FOXBOROUGH, Mass. – You definitely see the flaws. Tom Brady throwing interceptions and missing throws he typically completes. Rob Gronkowski not catching a single pass.
Those haven’t been so familiar during the New England Patriots' dynasty and their domination of the Buffalo Bills.
Then, you see the final score: Patriots 24, Bills 12.
That’s very familiar.
Despite looking less than machinelike at times and actually giving the Bills chances to hang around with three turnovers Sunday – chances the Bills squandered with dropped passes, a pair of turnovers of their own, and horrific run defense – the 10-5 Pats were able to comfortably win their 10th consecutive AFC East crown. It is the first time in NFL history that a team was won 10 straight division titles.
It was so comfortable that they allowed Brian Hoyer take over at quarterback with 6:39 left in the game.
The Bills’ offense was a comedy of errors. An early sign of things to come was a wide-open Robert Foster being unable to catch a deep throw from Josh Allen because, as the receiver gestured, the sun was in his eyes.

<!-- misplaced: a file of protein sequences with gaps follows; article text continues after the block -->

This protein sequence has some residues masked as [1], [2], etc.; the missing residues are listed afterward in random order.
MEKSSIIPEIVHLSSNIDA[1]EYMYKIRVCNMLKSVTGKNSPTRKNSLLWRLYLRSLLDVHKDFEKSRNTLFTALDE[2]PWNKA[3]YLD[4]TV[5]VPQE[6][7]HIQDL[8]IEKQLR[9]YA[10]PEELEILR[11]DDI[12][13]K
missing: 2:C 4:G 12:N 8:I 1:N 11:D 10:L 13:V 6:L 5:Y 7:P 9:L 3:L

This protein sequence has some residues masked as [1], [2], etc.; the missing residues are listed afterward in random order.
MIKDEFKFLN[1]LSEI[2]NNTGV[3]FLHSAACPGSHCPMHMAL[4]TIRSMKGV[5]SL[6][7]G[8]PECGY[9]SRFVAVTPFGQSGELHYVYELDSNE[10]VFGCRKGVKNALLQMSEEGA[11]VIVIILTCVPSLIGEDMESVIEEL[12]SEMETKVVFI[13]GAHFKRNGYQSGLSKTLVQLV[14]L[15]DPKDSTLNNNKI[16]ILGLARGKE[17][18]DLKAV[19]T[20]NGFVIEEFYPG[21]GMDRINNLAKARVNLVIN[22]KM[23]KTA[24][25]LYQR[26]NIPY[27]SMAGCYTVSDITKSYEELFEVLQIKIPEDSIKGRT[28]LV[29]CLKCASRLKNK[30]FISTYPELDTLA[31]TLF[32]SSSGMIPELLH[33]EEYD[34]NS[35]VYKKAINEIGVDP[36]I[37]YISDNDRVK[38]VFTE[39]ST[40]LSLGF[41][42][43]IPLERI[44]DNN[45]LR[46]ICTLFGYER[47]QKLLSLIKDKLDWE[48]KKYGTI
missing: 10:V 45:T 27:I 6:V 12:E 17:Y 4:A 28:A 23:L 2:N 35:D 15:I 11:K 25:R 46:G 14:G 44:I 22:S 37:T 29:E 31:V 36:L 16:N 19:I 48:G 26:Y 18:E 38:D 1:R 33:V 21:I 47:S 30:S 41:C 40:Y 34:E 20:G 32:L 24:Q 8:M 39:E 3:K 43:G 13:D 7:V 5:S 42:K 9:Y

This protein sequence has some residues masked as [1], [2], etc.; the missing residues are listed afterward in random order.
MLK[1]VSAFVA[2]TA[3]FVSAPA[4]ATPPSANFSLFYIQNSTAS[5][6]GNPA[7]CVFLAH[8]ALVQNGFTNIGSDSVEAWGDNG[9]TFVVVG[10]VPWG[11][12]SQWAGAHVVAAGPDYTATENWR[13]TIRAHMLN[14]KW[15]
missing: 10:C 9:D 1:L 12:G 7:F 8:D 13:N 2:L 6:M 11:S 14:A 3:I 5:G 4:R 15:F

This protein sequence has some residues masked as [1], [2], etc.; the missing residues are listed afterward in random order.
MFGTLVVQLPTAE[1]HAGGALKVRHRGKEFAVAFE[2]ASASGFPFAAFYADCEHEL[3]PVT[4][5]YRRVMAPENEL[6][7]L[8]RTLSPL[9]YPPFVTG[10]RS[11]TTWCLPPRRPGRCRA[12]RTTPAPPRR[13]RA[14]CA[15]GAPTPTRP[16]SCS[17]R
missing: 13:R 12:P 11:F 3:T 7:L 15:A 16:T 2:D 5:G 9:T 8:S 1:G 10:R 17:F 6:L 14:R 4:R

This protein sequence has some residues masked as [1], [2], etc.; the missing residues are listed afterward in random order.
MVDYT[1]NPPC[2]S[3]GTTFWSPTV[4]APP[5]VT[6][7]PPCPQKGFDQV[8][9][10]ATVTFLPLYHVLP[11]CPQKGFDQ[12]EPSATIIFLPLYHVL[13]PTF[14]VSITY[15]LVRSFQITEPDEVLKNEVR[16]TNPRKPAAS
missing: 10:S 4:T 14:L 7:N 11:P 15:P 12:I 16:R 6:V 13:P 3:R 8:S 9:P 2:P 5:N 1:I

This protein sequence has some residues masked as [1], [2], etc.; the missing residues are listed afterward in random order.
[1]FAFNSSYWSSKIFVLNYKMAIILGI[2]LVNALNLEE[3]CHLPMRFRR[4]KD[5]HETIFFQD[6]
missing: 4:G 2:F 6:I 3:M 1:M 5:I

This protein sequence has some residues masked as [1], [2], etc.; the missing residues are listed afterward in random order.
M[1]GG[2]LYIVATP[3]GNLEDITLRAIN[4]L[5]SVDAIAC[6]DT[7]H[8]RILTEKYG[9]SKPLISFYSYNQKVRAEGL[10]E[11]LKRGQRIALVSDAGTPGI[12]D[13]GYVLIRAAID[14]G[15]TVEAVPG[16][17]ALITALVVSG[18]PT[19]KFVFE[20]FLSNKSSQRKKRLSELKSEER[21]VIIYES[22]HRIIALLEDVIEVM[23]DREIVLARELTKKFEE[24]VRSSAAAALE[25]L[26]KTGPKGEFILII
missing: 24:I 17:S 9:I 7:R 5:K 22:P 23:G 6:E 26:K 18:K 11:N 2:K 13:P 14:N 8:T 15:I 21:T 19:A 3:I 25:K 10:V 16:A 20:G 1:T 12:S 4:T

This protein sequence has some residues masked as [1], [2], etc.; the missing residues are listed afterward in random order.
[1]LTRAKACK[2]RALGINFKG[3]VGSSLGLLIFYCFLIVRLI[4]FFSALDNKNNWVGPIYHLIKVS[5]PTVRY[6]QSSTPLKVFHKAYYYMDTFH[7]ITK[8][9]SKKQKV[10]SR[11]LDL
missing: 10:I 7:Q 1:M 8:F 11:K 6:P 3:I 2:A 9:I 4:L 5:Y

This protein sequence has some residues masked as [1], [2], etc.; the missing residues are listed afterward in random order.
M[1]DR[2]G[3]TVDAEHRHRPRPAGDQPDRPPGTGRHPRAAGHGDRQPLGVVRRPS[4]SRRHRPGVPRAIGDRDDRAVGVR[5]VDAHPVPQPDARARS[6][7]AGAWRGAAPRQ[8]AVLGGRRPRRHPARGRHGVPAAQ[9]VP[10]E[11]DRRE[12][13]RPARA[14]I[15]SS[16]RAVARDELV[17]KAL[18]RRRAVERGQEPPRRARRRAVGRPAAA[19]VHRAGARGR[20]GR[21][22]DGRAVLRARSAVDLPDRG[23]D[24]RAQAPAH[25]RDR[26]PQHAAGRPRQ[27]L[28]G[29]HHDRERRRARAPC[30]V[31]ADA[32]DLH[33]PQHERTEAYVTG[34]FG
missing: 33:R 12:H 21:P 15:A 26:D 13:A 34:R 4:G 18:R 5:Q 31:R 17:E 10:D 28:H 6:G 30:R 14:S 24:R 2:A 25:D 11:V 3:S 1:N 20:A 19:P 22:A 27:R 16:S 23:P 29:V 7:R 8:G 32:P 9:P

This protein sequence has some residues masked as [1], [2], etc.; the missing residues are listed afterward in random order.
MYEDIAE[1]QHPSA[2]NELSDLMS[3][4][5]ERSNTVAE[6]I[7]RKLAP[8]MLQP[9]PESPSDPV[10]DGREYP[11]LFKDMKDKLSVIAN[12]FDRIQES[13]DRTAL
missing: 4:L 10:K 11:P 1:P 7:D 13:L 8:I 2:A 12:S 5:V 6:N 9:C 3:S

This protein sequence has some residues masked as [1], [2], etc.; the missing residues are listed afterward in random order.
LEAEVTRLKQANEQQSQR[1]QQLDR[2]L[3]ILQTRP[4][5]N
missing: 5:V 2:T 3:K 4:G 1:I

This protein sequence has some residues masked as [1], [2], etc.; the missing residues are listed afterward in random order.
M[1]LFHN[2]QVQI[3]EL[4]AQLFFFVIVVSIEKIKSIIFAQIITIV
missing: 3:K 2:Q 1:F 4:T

Foster also failed to make a catch near the goal line, Isaiah McKenzie had a drop in the end zone, and Logan Thomas let a ball sail through his hands at the goal line.
Brady finished with a mere 126 passing yards and a TD, with a pair of interceptions, and a passer rating of 48.3.
It didn’t matter, though, as the Patriots’ ground attack continually ripped through the Bills for 273 of their 390 yards.
Meanwhile, the Bills, with LeSean McCoy back from a hamstring injury that sidelined him last week, ran for only 72 yards. McCoy had nine on six carries.
The Bills got a late touchdown on a pass from Josh Allen to Zay Jones, the first offensive touchdown that the Bills have scored in Sean McDermott's four games against New England.
Allen was 20 for 41 for 217 yards and two interceptions.
The Bills were unable to execute the extra point on another day that was filled with special teams errors.
The win was the Patriots’ fifth in a row against the Bills, who are 5-10.
Some things never change, even when they don’t quite look the same.